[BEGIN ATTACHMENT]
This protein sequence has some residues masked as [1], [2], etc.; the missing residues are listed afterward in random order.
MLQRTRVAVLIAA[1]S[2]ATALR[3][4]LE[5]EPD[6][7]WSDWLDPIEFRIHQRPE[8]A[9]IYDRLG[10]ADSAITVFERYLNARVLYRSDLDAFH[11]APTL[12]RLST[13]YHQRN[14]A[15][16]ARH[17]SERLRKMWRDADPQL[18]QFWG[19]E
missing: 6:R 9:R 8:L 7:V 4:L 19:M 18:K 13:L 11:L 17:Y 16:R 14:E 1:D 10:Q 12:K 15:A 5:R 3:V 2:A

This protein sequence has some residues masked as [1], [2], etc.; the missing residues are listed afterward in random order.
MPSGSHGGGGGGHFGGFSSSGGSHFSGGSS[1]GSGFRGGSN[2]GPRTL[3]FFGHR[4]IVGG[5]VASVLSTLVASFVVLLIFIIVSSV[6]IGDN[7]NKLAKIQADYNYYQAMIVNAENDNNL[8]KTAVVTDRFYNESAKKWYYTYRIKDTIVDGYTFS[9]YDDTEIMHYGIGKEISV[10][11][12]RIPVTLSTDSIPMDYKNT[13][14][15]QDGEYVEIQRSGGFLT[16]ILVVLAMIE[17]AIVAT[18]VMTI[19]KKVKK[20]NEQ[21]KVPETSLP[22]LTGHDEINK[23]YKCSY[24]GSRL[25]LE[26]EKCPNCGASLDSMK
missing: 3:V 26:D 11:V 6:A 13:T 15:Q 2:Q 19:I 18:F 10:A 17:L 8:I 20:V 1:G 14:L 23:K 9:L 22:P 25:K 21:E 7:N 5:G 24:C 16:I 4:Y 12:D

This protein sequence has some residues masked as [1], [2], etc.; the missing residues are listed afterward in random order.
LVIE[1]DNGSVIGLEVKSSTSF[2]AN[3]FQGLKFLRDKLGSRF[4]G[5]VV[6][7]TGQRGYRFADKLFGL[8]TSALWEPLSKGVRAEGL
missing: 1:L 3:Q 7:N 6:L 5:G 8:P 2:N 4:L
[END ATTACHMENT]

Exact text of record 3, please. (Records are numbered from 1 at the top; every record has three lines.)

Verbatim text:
This protein sequence has some residues masked as [1], [2], etc.; the missing residues are listed afterward in random order.
LVIE[1]DNGSVIGLEVKSSTSF[2]AN[3]FQGLKFLRDKLGSRF[4]G[5]VV[6][7]TGQRGYRFADKLFGL[8]TSALWEPLSKGVRAEGL
missing: 1:L 3:Q 7:N 6:L 5:G 8:P 2:N 4:L